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Injury & Violence Prevention

Bilingual Initiative Encourages Proper Use of Child Safety Seats and Safety Belts Among Latinos

One simple hand gesture of “Two thumbs up!” was the reaction of a little Hispanic girl sitting in her brand new booster seat. As South Carolina’s Latino population grows, so does the number of children at risk of injury on South Carolina’s roadways. Child restraints are not required nor are they used consistently in Mexico and other Latin American countries. Parents feel that they can better protect their children by holding them in their arms.

Traffic Fatalities are the leading cause of deaths for Hispanics 1-34 years of age in the United States. Unrestrained vehicle occupants are more likely to be ejected from the car and four times more likely to die if ejected. Hispanic ages 5-12 are 72% more likely to die in motor vehicle crash than non-Hispanic children.

Intervention: The Junior League of Columbia contacted the Division of Violence & Injury Prevention (DIVP) of the South Carolina Department of Health and Environmental Control (DHEC) regarding a service project they were interested in sponsoring. The Junior League was raising funds to purchase child restraints to distribute to parents in the Latino community whose children were riding unrestrained. Diversity outreach is one of the objectives of the grant awarded to DIVP by the South Carolina Department of Public Safety (SCDPS). As both entities have similar goals, a partnership was struck between DIVP and the Junior League.

The event was scheduled for April 6, 2008 at the Wal Mart in West Columbia, South Carolina. The theme of “Corazon de mi Vida” was adopted which is a safety program that encourages Latino families to use child restraints and seat belts. Flyers were printed and distributed to various merchants in the Midlands area that serves the Hispanic population inviting them to the event. Flyers were also sent home with children from local schools. The Junior League recruited bilingual persons to assist the child passenger safety technicians in providing safety information to the parents attending the seat check. The Junior League purchased convertible child restraints and booster seats with funds raised for this event. DIVP agreed to match the number of seats.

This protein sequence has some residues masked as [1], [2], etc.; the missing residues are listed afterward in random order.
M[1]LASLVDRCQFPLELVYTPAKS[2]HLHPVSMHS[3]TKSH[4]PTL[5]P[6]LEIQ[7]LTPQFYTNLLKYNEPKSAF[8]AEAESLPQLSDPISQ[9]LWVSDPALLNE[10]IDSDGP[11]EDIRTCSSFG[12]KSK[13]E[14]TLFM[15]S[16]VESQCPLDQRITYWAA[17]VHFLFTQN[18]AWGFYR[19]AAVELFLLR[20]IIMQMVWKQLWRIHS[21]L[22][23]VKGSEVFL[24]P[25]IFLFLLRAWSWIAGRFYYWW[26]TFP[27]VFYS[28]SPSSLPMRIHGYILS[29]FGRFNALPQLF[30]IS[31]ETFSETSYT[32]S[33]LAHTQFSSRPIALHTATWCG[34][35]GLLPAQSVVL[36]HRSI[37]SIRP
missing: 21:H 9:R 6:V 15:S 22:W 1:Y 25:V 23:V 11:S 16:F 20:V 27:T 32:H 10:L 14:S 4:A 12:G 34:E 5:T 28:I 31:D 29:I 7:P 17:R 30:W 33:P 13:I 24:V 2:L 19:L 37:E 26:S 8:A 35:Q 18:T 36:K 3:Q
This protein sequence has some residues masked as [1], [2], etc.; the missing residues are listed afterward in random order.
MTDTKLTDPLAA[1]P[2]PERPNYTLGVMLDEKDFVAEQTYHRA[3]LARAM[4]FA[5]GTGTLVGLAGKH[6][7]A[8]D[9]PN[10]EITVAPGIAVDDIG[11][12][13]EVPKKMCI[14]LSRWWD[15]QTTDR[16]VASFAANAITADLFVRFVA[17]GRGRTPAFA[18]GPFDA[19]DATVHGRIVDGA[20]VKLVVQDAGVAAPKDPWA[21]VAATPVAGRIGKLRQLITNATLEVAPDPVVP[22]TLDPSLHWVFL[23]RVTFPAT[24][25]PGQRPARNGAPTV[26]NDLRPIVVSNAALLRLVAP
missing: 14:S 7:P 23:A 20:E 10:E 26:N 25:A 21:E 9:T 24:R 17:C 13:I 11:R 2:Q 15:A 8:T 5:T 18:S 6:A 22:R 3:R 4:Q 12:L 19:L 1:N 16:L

Impact: The seats were distributed to any parent whose child was in need of a new restraint. According to the terms of the SCDPS grant, with each car seat the parent was given instruction on the proper use of the seat. The Junior League arranged for a jump castle, face painting and games to be available for the children along with a safety message. A total of 73 child restraints were given away during the event. Approximately 13 seats were exchanged for new car seats, as they were inappropriate for use by the child. Convertible seats were also given with education to expectant parents for use with the newborns. Not only were the children who attended evaluated and seated in appropriate restraints, but the parents were also advised about the use of safety belts and minimizing possible projectiles in the vehicles. The following objectives for the event were met:

  • Parents left the event with a greater awareness of safety in vehicles.
  • Members of the Latino community established a more positive relationship with local law enforcement
  • Unsafe child restraints were taken off the road and replaced with new seats.
  • Seventy-three children are riding safer than before.

Meredith St. Louis, Program Coordinator
South Carolina Department of Health and Environmental Control
Division of Violence & Injury Prevention
1800 St. Julian Place
Columbia, SC, 29305
(803)545-4349; (803) 253-4001